Special Issue "Bone Health, Osteoporosis, and Falls"

A special issue of Geriatrics (ISSN 2308-3417). This special issue belongs to the section "Geriatric Nutrition".

Deadline for manuscript submissions: closed (28 February 2019)

Special Issue Editor

Guest Editor
Dr. Cheryl A. Sadowski

Faculty of Pharmacy & Pharmaceutical Sciences, University of Alberta, 3-229 Edmonton Clinic Health Academy, Edmonton, AB T6G 1C9, Canada
Website | E-Mail
Interests: geriatrics; geriatric syndromes; falls; attitudes toward older adults; deprescribing; medication appropriateness

Special Issue Information

Dear Colleagues,

Bone health and falls are important issues for older adults. Despite years of research, large scale studies, and many therapeutic options, there are many grey areas that remain regarding the care of older adults with osteoporosis and falls.

The therapeutics of osteoporosis and osteopenia, including the duration and safety of the medications, and interventions for prevention, are controversial. Falls are a challenging geriatric syndrome, and represent the most common form of accident in older adults.

This Special Issue will include a range of articles regarding bone disease and falls, including, epidemiology, basic science, and clinical studies that focus on assessment, management, or prevention.

Prof. Dr. Cheryl A. Sadowski
Guest Editor

Manuscript Submission Information

Manuscripts should be submitted online at www.mdpi.com by registering and logging in to this website. Once you are registered, click here to go to the submission form. Manuscripts can be submitted until the deadline. All papers will be peer-reviewed. Accepted papers will be published continuously in the journal (as soon as accepted) and will be listed together on the special issue website. Research articles, review articles as well as short communications are invited. For planned papers, a title and short abstract (about 100 words) can be sent to the Editorial Office for announcement on this website.

Submitted manuscripts should not have been published previously, nor be under consideration for publication elsewhere (except conference proceedings papers). All manuscripts are thoroughly refereed through a single-blind peer-review process. A guide for authors and other relevant information for submission of manuscripts is available on the Instructions for Authors page. Geriatrics is an international peer-reviewed open access quarterly journal published by MDPI.

Please visit the Instructions for Authors page before submitting a manuscript. The Article Processing Charge (APC) for publication in this open access journal is 350 CHF (Swiss Francs). Submitted papers should be well formatted and use good English. Authors may use MDPI's English editing service prior to publication or during author revisions.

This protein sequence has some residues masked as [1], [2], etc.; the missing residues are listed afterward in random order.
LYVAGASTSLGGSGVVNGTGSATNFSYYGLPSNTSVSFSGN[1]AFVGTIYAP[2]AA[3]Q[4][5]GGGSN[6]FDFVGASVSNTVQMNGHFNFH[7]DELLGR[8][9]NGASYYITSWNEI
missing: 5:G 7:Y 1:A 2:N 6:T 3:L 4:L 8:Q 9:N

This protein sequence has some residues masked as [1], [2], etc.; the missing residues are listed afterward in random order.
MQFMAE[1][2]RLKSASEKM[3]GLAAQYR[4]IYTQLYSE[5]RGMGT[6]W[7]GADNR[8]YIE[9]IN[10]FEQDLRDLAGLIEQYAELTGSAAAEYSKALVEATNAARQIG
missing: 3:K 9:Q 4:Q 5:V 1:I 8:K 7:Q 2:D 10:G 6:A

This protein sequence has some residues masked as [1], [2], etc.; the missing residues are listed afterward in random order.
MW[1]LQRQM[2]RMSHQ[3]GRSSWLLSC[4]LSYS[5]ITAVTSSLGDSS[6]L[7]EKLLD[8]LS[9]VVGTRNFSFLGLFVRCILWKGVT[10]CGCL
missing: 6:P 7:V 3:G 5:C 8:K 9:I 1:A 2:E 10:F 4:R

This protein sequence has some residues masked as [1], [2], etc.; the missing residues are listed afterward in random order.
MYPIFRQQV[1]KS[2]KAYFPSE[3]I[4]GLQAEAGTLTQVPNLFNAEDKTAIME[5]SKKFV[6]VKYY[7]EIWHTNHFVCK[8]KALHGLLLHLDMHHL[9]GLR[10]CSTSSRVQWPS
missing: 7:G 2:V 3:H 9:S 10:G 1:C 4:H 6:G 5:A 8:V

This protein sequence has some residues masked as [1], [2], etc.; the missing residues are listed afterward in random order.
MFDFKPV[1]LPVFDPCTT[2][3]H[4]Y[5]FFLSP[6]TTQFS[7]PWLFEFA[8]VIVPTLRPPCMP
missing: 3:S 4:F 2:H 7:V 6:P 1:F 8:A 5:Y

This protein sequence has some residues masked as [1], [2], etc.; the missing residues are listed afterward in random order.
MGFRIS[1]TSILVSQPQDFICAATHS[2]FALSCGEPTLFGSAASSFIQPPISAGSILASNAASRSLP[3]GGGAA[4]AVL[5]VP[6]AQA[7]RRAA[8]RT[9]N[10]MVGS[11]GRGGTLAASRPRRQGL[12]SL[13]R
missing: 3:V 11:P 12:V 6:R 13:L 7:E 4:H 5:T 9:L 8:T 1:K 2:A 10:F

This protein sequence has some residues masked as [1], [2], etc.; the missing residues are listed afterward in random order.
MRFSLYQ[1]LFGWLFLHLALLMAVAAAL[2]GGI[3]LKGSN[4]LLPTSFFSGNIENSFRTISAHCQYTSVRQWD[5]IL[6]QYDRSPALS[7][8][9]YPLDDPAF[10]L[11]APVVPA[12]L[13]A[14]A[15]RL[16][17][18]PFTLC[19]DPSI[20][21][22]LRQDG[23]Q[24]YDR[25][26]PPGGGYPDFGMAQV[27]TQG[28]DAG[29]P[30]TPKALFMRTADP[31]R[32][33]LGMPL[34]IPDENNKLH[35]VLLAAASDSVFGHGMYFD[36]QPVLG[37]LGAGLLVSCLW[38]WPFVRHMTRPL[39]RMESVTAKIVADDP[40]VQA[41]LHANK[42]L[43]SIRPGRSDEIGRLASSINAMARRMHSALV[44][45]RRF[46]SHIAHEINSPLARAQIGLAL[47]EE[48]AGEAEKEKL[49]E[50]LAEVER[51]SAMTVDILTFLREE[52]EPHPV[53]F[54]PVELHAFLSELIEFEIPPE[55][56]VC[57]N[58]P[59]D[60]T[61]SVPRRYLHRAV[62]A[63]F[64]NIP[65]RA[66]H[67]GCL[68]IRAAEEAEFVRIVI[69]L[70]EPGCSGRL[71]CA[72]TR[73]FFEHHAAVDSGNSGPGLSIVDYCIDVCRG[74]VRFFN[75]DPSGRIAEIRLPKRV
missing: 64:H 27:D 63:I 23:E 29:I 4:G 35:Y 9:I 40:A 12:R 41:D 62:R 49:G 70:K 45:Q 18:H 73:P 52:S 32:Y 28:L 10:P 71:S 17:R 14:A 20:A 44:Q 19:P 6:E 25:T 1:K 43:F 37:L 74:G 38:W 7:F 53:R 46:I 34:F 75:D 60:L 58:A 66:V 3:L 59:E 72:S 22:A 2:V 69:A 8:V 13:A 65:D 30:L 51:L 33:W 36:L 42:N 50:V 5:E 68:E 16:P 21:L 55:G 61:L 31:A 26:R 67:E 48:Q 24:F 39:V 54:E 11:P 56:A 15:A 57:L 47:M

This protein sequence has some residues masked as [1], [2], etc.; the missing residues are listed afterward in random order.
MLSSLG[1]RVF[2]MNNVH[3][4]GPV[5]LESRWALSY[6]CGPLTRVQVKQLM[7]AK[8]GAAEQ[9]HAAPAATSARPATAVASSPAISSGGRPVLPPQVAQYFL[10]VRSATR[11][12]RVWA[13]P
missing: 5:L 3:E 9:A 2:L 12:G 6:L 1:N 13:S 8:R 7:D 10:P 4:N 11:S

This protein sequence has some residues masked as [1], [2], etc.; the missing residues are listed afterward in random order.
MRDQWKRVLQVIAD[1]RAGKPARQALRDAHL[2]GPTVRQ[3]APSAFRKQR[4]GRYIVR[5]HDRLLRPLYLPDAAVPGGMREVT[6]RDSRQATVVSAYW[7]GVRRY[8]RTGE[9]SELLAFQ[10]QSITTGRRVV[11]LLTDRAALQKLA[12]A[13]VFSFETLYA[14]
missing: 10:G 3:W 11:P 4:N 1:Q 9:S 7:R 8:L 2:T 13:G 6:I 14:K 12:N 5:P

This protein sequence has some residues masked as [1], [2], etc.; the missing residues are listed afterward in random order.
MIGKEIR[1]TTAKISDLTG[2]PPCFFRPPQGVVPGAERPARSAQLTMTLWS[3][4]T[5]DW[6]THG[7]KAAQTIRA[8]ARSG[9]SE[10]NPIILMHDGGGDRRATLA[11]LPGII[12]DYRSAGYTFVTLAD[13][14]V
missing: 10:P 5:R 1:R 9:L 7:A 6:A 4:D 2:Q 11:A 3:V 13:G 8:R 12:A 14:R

Keywords

  • Falls
  • Osteoporosis
  • Osteopenia
  • Fracture
  • Public Health
  • Nutrition
  • Calcium
  • Vitamin D

Published Papers (1 paper)

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Research

Open AccessArticle
Under-Recognition of Fractures as Osteoporosis Indicators
Received: 30 November 2018 / Revised: 31 December 2018 / Accepted: 8 January 2019 / Published: 9 January 2019
Cited by 1 | PDF Full-text (439 KB) | HTML Full-text | XML Full-text
Abstract
After the first fracture, the risk of subsequent fractures increases significantly. Medical treatment can reduce the risk of a second fracture by about 50%, but many older adults do not receive osteoporosis medication following their first fracture. This observational study aimed to understand [...] Read more.
After the first fracture, the risk of subsequent fractures increases significantly. Medical treatment can reduce the risk of a second fracture by about 50%, but many older adults do not receive osteoporosis medication following their first fracture. This observational study aimed to understand primary care management patterns of older adults after osteoporotic fractures at the Miami Veterans Affairs (VA) Healthcare System. A retrospective review of 219 fracture cases selected by International Classification of Disease (ICD-9) codes between October 2015 and September 2016 identified 114 individuals age ≥50 years who had a non-traumatic fracture code entered in their medical record for the first time. Among them, 72 (63%) did not undergo a bone mineral density (BMD) test or receive treatment in the 12 months following their fracture. Of the 40 individuals who had a BMD test post-fracture, 17 (100%) received or were considered for anti-osteoporosis treatment if their T-score indicated osteoporosis (T-score ≤−2.5), but only 8/23 (35%) if the T-score was >−2.5. Physicians are more likely to prescribe osteoporosis therapy based on a BMD T-score diagnosis of osteoporosis, rather than a clinical diagnosis of osteoporosis based on a low-trauma fracture. A change in practice patterns is necessary to decrease the incidence of fractures. Full article
(This article belongs to the Special Issue Bone Health, Osteoporosis, and Falls)
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